NEW YORK (Reuters) - An investor advisory firm has deemed Sprint Nextel Corp executives the most overpaid in corporate America, with top managers awarded pay valued at nearly $74 million last year when the company struggled.
The mobile communications service provider had the worst 2007 pay-for-performance rating among the Standard & Poor’s 500 index of large companies, Glass Lewis & Co said in a study released this week.
Glass Lewis specializes in making recommendations to investors on how to vote proxy ballots.
Sprint hired a new CEO late last year as it grappled with customer defections. The company lost $29 billion in the year from continuing operations, largely from a huge goodwill write-off and shares fell 30 percent. The 2007 compensation figures Glass Lewis tallied include pay for both Sprint’s former and current CEOs, which boosted the overall amount.
“It’s very important to consider that 2007 was a highly unusual year because of compensation that was paid to an exiting CEO, as well as sign-on compensation paid to a new CEO,” Sprint spokesman James Fisher said. “We had significant other severance charges for executive changes during the year.”
He said the company’s executive compensation structure “is highly focused on pay for performance.”
Other large companies on the “Overpaid 25” list include home builder KB Home, automakers Ford Motor Co and General Motors Corp and media company CBS Corp. Stocks on the list fell, on average, almost 33 percent during the companies’ 2007 fiscal years, Glass Lewis said.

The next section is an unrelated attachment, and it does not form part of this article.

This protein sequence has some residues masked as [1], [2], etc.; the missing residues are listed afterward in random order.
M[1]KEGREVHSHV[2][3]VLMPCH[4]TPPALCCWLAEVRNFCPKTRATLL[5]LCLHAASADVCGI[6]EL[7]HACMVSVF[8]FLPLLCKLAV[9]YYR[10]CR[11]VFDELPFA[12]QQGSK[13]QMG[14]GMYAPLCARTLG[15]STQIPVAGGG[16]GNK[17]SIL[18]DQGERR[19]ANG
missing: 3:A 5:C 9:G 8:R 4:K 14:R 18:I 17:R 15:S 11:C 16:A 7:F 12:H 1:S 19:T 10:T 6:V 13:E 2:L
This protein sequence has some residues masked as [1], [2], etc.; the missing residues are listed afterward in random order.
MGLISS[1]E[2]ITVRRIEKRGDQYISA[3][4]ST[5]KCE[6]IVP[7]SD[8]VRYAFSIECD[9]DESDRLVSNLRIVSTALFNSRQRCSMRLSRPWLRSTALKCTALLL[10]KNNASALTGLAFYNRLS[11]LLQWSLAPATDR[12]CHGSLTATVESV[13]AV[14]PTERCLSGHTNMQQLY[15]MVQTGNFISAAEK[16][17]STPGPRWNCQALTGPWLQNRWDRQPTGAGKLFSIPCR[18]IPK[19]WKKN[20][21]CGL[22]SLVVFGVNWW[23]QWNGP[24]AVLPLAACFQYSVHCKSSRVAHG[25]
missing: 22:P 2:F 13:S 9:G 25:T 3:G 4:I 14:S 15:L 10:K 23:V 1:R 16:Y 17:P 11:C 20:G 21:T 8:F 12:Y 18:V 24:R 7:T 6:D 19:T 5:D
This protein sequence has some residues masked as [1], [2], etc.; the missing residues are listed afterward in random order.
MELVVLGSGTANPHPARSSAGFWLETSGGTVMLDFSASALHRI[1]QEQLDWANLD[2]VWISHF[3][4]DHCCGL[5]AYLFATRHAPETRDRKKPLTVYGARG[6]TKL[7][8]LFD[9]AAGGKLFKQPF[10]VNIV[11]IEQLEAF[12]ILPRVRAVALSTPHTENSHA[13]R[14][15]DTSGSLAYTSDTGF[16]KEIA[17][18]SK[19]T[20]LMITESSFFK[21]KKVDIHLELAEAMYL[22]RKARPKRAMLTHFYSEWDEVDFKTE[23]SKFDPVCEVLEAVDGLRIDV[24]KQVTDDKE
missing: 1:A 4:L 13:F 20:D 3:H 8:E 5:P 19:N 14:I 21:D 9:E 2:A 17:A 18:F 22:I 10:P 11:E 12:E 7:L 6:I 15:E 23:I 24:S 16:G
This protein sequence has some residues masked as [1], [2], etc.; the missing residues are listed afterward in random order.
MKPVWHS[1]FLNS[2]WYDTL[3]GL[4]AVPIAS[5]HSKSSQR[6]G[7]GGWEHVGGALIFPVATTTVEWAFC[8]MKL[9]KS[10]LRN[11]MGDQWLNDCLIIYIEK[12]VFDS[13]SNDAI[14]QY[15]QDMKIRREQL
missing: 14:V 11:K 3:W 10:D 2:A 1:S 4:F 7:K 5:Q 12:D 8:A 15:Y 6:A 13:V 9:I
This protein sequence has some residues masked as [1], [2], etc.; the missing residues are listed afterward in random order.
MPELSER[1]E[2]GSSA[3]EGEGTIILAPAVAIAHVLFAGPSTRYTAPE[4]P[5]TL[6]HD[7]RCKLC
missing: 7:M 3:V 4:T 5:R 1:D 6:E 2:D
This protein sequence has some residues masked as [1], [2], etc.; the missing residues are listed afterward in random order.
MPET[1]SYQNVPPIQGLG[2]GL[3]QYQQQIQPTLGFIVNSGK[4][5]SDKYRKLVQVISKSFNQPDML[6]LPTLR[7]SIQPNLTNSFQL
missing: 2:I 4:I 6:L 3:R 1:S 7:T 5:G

Representatives from KB Home, Ford and GM were not immediately available. A CBS spokesman declined to comment.
Compensation packages for the most highly paid U.S. executives “have been so over-the-top that they have skewed the standards for what’s reasonable,” Glass Lewis said in the report.
Pay is high at many companies even when performance is mediocre or dismal, it said.
The pay-for-performance rankings are based on a formula that compares a company’s pay practices for its top executives with business performance against its peers, Glass Lewis said. The formula looks at compensation including cash pay, restricted stock and stock options, which in some cases could currently have no value based on current stock prices.
At Sprint, the company picked new CEO Dan Hesse in December 2007 to replace Gary Forsee, who resigned two months earlier. Forsee received about $22.4 million in total compensation last year, while Hesse got total compensation valued at about $28.3 million, according to Glass Lewis’ calculations.
The rest of the nearly $74 million in total compensation cited by Glass Lewis went to a group of other top members of the company’s management team, Glass Lewis said.
Executive pay has become a major election-year issue as politicians rail against big payouts at companies hit hard by the Wall Street meltdown. After a public outcry, the $700 billion bank bailout was altered to include some restrictions on pay packages at companies participating in the rescue.
Financial firms Fannie Mae, Freddie Mac, Lehman Brothers Holdings Inc, Washington Mutual Inc and Citigroup Inc were not among the worst offenders in terms of pay for performance, but all earned “deficient” grades, Glass Lewis said in its report.
It said Bear Stearns, which has been acquired by JPMorgan Chase & Co, had a deficient grade in both 2005 and 2006, but collapsed before it could be reviewed this year.
Glass Lewis also rated companies with the best 2007 pay-for-performance scores, which it said included Apple Inc and Amazon.com Inc.
Editing by Andre Grenon
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